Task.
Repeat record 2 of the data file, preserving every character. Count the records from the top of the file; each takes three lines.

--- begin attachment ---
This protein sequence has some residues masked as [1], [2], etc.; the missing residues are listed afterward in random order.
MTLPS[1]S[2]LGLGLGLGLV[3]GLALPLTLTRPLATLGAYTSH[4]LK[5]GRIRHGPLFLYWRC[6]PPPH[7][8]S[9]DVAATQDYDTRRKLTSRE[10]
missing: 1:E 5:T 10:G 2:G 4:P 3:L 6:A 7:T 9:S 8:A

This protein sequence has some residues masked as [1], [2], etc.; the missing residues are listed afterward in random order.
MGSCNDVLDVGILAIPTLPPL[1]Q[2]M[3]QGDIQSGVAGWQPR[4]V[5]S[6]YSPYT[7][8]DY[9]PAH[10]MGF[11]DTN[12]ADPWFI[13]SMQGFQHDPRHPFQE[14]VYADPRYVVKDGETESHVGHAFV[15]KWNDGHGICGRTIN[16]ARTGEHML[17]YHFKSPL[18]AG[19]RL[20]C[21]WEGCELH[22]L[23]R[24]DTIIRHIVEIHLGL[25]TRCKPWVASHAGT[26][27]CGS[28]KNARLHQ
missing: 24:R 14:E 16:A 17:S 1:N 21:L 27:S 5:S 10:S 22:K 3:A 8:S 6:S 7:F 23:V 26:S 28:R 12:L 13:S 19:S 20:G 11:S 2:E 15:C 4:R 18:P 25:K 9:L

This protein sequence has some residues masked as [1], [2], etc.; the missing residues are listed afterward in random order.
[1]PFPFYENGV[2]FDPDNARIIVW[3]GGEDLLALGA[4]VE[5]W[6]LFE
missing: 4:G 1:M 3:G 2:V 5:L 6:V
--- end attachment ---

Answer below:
This protein sequence has some residues masked as [1], [2], etc.; the missing residues are listed afterward in random order.
MGSCNDVLDVGILAIPTLPPL[1]Q[2]M[3]QGDIQSGVAGWQPR[4]V[5]S[6]YSPYT[7][8]DY[9]PAH[10]MGF[11]DTN[12]ADPWFI[13]SMQGFQHDPRHPFQE[14]VYADPRYVVKDGETESHVGHAFV[15]KWNDGHGICGRTIN[16]ARTGEHML[17]YHFKSPL[18]AG[19]RL[20]C[21]WEGCELH[22]L[23]R[24]DTIIRHIVEIHLGL[25]TRCKPWVASHAGT[26][27]CGS[28]KNARLHQ
missing: 24:R 14:E 16:A 17:S 1:N 21:L 27:S 5:S 10:S 22:K 3:A 8:S 6:S 7:F 23:V 26:S 28:R 12:L 13:S 19:S 20:G 11:S 2:E 15:C 4:R 18:P 25:K 9:L